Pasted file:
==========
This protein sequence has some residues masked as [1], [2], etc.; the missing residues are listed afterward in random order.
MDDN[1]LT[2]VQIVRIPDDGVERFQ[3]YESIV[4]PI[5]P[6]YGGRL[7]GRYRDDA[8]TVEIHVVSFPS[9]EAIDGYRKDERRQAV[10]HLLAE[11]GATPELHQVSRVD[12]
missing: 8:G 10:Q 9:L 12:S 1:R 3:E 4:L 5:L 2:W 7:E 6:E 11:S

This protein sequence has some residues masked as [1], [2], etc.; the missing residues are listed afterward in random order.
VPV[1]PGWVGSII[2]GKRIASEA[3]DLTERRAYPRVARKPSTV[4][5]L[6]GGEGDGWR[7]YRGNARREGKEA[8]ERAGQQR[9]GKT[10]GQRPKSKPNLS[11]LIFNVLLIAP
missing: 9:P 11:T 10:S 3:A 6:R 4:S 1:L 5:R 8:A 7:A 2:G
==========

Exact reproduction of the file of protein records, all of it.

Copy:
This protein sequence has some residues masked as [1], [2], etc.; the missing residues are listed afterward in random order.
MDDN[1]LT[2]VQIVRIPDDGVERFQ[3]YESIV[4]PI[5]P[6]YGGRL[7]GRYRDDA[8]TVEIHVVSFPS[9]EAIDGYRKDERRQAV[10]HLLAE[11]GATPELHQVSRVD[12]
missing: 8:G 10:Q 9:L 12:S 1:R 3:E 4:L 5:L 2:W 7:E 6:E 11:S

This protein sequence has some residues masked as [1], [2], etc.; the missing residues are listed afterward in random order.
VPV[1]PGWVGSII[2]GKRIASEA[3]DLTERRAYPRVARKPSTV[4][5]L[6]GGEGDGWR[7]YRGNARREGKEA[8]ERAGQQR[9]GKT[10]GQRPKSKPNLS[11]LIFNVLLIAP
missing: 9:P 11:T 10:S 3:A 6:R 4:S 1:L 5:R 8:A 7:A 2:G